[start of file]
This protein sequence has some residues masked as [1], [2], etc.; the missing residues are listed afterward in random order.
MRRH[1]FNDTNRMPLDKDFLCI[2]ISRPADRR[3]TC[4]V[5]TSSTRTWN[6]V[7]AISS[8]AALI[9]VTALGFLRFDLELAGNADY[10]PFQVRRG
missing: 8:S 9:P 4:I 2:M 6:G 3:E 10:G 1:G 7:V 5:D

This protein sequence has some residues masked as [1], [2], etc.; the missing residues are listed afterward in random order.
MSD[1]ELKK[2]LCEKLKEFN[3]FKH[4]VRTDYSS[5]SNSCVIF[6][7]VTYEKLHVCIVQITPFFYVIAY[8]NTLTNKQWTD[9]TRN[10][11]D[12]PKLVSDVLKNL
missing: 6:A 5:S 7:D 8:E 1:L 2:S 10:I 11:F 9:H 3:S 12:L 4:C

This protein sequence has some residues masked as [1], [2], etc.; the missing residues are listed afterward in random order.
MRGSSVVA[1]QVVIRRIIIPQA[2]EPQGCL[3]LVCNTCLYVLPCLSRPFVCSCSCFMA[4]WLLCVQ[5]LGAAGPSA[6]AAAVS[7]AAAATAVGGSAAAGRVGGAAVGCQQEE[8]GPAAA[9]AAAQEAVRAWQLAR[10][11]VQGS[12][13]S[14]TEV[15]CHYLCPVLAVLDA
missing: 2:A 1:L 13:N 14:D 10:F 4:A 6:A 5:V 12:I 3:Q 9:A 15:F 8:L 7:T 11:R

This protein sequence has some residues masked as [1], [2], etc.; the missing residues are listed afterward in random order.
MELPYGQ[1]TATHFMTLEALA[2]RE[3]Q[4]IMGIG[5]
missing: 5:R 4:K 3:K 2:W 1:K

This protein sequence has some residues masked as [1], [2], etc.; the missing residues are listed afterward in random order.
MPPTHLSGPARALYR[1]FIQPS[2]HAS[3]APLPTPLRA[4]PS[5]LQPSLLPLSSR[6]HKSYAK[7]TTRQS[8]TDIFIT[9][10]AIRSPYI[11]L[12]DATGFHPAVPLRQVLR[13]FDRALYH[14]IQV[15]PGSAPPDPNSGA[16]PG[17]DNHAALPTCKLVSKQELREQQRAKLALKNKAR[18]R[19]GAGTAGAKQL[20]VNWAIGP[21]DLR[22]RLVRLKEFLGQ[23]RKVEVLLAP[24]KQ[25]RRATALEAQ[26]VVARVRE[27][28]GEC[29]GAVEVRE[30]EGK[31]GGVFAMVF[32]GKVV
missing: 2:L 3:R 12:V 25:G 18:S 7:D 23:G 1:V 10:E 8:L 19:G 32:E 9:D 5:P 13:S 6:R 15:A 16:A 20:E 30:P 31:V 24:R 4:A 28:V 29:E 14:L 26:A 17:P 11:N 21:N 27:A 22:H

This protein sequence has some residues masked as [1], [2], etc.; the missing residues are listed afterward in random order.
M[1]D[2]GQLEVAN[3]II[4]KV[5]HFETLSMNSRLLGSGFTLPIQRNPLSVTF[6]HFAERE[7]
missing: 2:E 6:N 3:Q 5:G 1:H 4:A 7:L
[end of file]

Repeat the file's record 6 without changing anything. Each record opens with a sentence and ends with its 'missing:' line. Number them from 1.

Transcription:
This protein sequence has some residues masked as [1], [2], etc.; the missing residues are listed afterward in random order.
M[1]D[2]GQLEVAN[3]II[4]KV[5]HFETLSMNSRLLGSGFTLPIQRNPLSVTF[6]HFAERE[7]
missing: 2:E 6:N 3:Q 5:G 1:H 4:A 7:L